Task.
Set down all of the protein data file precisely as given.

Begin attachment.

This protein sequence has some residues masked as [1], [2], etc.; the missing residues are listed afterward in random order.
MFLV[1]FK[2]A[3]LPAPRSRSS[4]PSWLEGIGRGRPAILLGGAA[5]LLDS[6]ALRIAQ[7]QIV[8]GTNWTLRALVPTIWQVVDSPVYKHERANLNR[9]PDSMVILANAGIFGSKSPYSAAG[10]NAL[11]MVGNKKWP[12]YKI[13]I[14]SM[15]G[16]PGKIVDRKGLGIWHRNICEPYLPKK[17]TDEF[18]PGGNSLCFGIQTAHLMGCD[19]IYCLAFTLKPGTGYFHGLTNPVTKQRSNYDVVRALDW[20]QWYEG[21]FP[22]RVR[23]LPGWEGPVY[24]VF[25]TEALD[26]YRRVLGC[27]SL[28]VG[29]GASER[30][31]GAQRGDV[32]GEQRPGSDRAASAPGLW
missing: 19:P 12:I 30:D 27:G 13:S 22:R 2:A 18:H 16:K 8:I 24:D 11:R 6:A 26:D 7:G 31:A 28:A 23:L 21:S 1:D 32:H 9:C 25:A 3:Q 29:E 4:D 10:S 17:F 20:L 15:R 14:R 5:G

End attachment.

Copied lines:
This protein sequence has some residues masked as [1], [2], etc.; the missing residues are listed afterward in random order.
MFLV[1]FK[2]A[3]LPAPRSRSS[4]PSWLEGIGRGRPAILLGGAA[5]LLDS[6]ALRIAQ[7]QIV[8]GTNWTLRALVPTIWQVVDSPVYKHERANLNR[9]PDSMVILANAGIFGSKSPYSAAG[10]NAL[11]MVGNKKWP[12]YKI[13]I[14]SM[15]G[16]PGKIVDRKGLGIWHRNICEPYLPKK[17]TDEF[18]PGGNSLCFGIQTAHLMGCD[19]IYCLAFTLKPGTGYFHGLTNPVTKQRSNYDVVRALDW[20]QWYEG[21]FP[22]RVR[23]LPGWEGPVY[24]VF[25]TEALD[26]YRRVLGC[27]SL[28]VG[29]GASER[30][31]GAQRGDV[32]GEQRPGSDRAASAPGLW
missing: 19:P 12:I 30:D 27:G 13:S 22:R 2:A 18:H 16:K 8:I 24:D 11:R 6:A 26:D 7:G 31:A 28:A 23:L 21:S 1:D 32:H 9:C 25:A 3:Q 29:E 4:D 10:S 17:F 20:L 15:R 14:R 5:G